Heartburn or a Heart Attack?
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Heartburn or a Heart Attack?

When Carolyn Thomas went to the hospital for chest pain and nausea, doctors diagnosed acid reflux and sent her home -- but she was really having a heart attack. Now this Canadian blogger is using her site to make sure every woman knows what it really feels like to have a heart attack.

Ladies' Home Journal: Doctors are more likely to delay heart attack care for women than men. What happened when you first went to the hospital? And when did you know something was really wrong?

Carolyn Thomas: Yes, my story, unfortunately, is not uncommon. When I was misdiagnosed three years ago when I was 58, it seemed like a very high-drama story, but I learned later that it happens all too often. Heart attacks are growing among younger women, and it's even more likely that a woman under 55 will be sent home from the emergency room.

My symptoms started on my daily morning walk. It was so early that morning there was nobody on the streets. No dog walkers. No traffic. Nothing. Suddenly, out of the blue I felt crushing chest pains, nausea, sweating and a pain down my left arm. I was leaning against a tree, and I remember my first thought was, "This better not be a heart attack because I do not have time for this."

"Pain down your left arm is not a symptom of indigestion."

But then I was quite frightened, thinking, "Oh my God, I can't move. What am I going to do?" I was hoping a dog walker would come by, but no one was out. What really startled me was the pain down my left arm because I had heard that's a symptom of a heart attack. After about 20 minutes, my symptoms began to ease up, and I was able to start inching home.

Two Weeks of Symptoms

From there, a friend drove me to the hospital. They got me right in when I said "heart attack." We did all the tests. I was there for five hours, but believe it or not, everything came back normal. The ER doctor said, "Well you're in the right demographic for acid reflux. Go home, see your family doctor and you'll get a prescription for antacids." So I went home. I was so embarrassed because I felt I just wasted five hours of their very valuable time while truly sick people were lined up in the waiting room.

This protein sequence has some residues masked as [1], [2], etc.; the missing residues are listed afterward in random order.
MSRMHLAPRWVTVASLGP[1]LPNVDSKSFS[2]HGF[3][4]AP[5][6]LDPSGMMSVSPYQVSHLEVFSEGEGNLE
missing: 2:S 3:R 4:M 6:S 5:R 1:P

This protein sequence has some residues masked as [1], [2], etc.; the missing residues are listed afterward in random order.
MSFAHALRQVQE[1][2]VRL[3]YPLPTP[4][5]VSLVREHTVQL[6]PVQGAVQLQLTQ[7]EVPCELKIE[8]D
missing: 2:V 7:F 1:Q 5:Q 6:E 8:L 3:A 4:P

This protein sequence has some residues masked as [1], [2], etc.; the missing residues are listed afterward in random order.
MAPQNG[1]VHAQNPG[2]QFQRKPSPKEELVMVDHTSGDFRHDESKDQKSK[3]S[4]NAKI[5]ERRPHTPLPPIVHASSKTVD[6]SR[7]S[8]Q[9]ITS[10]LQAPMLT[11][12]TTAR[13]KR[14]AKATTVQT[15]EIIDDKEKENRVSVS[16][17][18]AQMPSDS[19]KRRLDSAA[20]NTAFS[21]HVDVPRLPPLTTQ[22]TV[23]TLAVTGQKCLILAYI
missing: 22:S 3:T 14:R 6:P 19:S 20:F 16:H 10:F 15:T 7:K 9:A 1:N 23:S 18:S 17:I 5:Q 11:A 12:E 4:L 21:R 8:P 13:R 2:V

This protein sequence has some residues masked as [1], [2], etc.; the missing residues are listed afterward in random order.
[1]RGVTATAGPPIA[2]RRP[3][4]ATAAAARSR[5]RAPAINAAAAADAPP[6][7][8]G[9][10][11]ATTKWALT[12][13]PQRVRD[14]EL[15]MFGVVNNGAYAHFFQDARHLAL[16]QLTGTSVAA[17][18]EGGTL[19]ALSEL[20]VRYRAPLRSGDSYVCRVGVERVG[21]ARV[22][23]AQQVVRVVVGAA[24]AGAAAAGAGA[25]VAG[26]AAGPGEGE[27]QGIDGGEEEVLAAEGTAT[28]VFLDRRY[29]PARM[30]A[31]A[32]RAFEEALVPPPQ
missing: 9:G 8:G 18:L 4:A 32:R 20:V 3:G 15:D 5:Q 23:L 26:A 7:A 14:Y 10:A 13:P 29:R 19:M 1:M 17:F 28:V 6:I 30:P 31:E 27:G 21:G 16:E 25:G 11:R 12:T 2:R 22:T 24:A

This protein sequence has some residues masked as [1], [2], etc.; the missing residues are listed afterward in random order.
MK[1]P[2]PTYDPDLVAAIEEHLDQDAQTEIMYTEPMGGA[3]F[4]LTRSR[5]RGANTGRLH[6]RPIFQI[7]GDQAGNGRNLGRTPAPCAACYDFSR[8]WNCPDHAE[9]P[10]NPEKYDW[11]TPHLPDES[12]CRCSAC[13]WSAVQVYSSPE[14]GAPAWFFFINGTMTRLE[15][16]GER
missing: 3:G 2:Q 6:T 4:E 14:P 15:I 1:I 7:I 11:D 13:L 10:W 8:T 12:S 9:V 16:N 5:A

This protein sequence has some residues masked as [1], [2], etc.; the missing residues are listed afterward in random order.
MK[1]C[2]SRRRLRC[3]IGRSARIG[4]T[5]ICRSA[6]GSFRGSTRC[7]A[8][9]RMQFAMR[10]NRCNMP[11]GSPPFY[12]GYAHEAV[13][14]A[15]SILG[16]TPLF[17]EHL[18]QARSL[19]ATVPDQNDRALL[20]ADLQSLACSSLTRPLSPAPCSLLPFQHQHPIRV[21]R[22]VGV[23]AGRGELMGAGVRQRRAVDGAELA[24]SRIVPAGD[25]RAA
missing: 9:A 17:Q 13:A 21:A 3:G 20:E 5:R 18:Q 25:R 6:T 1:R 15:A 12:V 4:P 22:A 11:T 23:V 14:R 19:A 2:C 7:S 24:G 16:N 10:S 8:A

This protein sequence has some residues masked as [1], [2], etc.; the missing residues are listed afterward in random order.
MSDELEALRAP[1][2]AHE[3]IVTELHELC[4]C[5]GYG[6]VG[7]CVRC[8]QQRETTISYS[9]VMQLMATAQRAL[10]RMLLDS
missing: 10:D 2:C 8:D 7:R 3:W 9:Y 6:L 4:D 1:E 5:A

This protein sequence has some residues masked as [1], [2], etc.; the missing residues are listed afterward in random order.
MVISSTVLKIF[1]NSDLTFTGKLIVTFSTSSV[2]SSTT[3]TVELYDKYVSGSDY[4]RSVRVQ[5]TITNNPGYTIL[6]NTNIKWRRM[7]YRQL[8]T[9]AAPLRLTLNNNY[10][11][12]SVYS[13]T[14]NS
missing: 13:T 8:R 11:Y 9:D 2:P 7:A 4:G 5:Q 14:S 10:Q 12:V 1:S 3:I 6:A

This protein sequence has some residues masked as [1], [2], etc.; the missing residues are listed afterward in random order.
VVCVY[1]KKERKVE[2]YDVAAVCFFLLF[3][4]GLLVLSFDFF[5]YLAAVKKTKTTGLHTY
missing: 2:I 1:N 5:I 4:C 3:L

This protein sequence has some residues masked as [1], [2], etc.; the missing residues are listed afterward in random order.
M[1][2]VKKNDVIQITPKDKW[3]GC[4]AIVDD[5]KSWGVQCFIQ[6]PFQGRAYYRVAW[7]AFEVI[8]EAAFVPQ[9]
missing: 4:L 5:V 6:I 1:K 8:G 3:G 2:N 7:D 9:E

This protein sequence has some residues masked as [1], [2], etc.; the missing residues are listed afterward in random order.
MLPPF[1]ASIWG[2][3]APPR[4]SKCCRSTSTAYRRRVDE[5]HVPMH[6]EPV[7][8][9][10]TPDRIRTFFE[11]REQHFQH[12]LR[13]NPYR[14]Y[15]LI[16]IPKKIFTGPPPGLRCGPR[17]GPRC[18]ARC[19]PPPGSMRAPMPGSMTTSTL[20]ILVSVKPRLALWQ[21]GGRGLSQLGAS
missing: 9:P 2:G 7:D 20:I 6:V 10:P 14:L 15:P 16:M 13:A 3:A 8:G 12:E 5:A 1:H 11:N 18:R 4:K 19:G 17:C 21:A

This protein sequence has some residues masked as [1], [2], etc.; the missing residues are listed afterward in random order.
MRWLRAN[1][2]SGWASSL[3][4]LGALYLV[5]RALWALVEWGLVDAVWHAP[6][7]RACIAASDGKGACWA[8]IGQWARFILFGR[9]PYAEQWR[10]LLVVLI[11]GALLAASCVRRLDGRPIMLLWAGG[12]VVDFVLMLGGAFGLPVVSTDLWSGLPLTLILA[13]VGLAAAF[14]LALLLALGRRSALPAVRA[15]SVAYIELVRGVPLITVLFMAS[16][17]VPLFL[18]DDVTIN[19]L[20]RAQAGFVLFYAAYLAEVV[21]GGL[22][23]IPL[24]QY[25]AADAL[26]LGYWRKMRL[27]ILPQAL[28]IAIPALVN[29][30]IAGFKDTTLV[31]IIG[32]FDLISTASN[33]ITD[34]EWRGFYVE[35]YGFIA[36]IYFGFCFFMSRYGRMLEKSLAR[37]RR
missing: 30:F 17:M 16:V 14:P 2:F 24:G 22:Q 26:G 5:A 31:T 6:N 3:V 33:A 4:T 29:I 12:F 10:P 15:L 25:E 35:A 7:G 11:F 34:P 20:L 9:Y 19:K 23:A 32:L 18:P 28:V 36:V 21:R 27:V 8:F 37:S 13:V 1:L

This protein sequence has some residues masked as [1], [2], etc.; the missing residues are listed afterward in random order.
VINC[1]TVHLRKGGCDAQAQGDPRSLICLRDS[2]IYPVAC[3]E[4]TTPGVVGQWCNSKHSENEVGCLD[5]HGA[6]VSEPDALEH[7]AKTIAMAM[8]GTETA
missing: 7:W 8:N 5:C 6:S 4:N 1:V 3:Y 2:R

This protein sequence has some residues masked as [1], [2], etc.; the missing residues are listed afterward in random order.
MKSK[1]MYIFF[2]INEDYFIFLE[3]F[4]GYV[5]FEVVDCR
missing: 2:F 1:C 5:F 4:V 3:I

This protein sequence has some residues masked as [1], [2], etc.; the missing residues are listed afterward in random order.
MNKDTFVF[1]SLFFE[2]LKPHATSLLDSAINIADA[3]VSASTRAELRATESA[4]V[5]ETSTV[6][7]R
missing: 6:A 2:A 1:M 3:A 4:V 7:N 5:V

But three days later, I had exactly the same episode. Only this time, I wasn't even moving. I was sitting at my desk at work, when suddenly the same thing happened: crushing chest pains, nausea, sweating and that pain down my left arm. But this time, I knew it wasn't my heart because this man with the letters M.D. after his name had told me quite clearly, "It is not your heart." This went on for two weeks.

LHJ: You dealt with heart attack symptoms for two weeks? That's unbelievable.

CT: Yes. There was just no way I was going to go back to the ER after that first time. I didn't want to make a fuss. But I remember being so surprised at how horrible this "acid reflux" was. It was so brutal. For two weeks, I'd have these episodes off and on, but they kept getting closer and closer together. I had an appointment with my family doctor, but I was so busy. I flew to Ottawa for my mother's 80th birthday during all this, and it wasn't until I was on the plane home that I decided to go back to the ER. And it sounds insane now, but even then I didn't think I was going back to the ER for my heart. I thought I needed serious drugs to make this reflux stop. I couldn't even walk from the gate to the baggage carousel (I had to have the flight attendant arrange for a wheelchair), but somehow I was able to drive myself home. [Editor's note: Holy cow! If you have symptoms like hers, don't drive yourself; please call 911.]